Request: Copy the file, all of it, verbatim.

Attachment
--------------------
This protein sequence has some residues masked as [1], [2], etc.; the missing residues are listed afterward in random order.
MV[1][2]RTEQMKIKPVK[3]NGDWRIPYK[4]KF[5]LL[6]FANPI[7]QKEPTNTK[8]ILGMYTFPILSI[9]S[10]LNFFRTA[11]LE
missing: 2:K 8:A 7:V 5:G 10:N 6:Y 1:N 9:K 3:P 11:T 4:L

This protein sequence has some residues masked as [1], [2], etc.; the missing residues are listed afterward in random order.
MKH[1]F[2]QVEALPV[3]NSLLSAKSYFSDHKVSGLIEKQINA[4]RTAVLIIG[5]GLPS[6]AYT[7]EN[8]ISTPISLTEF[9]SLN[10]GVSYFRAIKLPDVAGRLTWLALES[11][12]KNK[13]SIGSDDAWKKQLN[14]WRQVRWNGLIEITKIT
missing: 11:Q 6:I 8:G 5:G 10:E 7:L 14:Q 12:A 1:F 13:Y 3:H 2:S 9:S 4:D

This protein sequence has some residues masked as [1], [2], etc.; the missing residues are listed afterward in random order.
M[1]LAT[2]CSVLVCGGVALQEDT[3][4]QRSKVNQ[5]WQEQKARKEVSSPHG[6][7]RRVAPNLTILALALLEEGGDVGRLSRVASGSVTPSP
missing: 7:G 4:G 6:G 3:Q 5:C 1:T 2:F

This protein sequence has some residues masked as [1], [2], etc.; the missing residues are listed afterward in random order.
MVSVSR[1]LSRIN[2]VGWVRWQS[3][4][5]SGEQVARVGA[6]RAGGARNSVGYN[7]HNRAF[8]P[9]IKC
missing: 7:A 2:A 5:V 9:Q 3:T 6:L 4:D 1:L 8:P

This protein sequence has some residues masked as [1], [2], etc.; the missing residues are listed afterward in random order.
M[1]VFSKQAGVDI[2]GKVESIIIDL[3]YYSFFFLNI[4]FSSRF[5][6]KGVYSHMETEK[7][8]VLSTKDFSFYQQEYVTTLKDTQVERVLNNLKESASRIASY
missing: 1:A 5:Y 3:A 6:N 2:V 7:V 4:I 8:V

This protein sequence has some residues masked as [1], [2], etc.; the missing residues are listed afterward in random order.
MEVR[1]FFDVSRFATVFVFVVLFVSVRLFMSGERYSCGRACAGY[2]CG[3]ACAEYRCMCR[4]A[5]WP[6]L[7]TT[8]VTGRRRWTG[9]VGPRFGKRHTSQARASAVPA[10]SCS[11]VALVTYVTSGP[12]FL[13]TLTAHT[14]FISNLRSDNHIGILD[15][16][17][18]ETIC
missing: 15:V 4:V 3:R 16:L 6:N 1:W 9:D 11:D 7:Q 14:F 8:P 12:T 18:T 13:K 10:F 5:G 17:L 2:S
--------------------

This protein sequence has some residues masked as [1], [2], etc.; the missing residues are listed afterward in random order.
MV[1][2]RTEQMKIKPVK[3]NGDWRIPYK[4]KF[5]LL[6]FANPI[7]QKEPTNTK[8]ILGMYTFPILSI[9]S[10]LNFFRTA[11]LE
missing: 2:K 8:A 7:V 5:G 10:N 6:Y 1:N 9:K 3:P 11:T 4:L

This protein sequence has some residues masked as [1], [2], etc.; the missing residues are listed afterward in random order.
MKH[1]F[2]QVEALPV[3]NSLLSAKSYFSDHKVSGLIEKQINA[4]RTAVLIIG[5]GLPS[6]AYT[7]EN[8]ISTPISLTEF[9]SLN[10]GVSYFRAIKLPDVAGRLTWLALES[11][12]KNK[13]SIGSDDAWKKQLN[14]WRQVRWNGLIEITKIT
missing: 11:Q 6:I 8:G 5:G 10:E 7:L 14:Q 12:A 1:F 13:Y 3:H 2:S 9:S 4:D

This protein sequence has some residues masked as [1], [2], etc.; the missing residues are listed afterward in random order.
M[1]LAT[2]CSVLVCGGVALQEDT[3][4]QRSKVNQ[5]WQEQKARKEVSSPHG[6][7]RRVAPNLTILALALLEEGGDVGRLSRVASGSVTPSP
missing: 7:G 4:G 6:G 3:Q 5:C 1:T 2:F

This protein sequence has some residues masked as [1], [2], etc.; the missing residues are listed afterward in random order.
MVSVSR[1]LSRIN[2]VGWVRWQS[3][4][5]SGEQVARVGA[6]RAGGARNSVGYN[7]HNRAF[8]P[9]IKC
missing: 7:A 2:A 5:V 9:Q 3:T 6:L 4:D 1:L 8:P

This protein sequence has some residues masked as [1], [2], etc.; the missing residues are listed afterward in random order.
M[1]VFSKQAGVDI[2]GKVESIIIDL[3]YYSFFFLNI[4]FSSRF[5][6]KGVYSHMETEK[7][8]VLSTKDFSFYQQEYVTTLKDTQVERVLNNLKESASRIASY
missing: 1:A 5:Y 3:A 6:N 2:V 7:V 4:I 8:V

This protein sequence has some residues masked as [1], [2], etc.; the missing residues are listed afterward in random order.
MEVR[1]FFDVSRFATVFVFVVLFVSVRLFMSGERYSCGRACAGY[2]CG[3]ACAEYRCMCR[4]A[5]WP[6]L[7]TT[8]VTGRRRWTG[9]VGPRFGKRHTSQARASAVPA[10]SCS[11]VALVTYVTSGP[12]FL[13]TLTAHT[14]FISNLRSDNHIGILD[15][16][17][18]ETIC
missing: 15:V 4:V 3:R 16:L 6:N 1:W 9:D 11:D 7:Q 14:F 8:P 12:T 18:T 13:K 10:F 5:G 17:L 2:S